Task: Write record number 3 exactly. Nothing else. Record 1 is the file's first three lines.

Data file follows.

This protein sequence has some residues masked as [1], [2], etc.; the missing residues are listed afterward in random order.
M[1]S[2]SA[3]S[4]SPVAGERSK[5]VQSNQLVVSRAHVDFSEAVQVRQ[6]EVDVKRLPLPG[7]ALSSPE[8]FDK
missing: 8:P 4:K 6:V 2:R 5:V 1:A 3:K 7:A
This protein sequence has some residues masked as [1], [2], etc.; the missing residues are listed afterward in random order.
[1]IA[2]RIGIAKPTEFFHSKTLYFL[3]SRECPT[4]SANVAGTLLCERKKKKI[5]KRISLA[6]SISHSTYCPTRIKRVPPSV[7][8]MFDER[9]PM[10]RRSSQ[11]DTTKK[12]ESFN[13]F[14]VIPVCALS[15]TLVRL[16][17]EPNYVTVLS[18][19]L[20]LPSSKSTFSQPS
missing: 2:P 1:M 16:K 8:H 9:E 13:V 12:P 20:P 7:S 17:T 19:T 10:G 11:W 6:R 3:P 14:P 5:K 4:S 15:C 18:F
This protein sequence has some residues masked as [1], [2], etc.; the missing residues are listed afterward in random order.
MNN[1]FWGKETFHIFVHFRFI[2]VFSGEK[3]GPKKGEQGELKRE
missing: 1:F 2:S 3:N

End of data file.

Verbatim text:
This protein sequence has some residues masked as [1], [2], etc.; the missing residues are listed afterward in random order.
MNN[1]FWGKETFHIFVHFRFI[2]VFSGEK[3]GPKKGEQGELKRE
missing: 1:F 2:S 3:N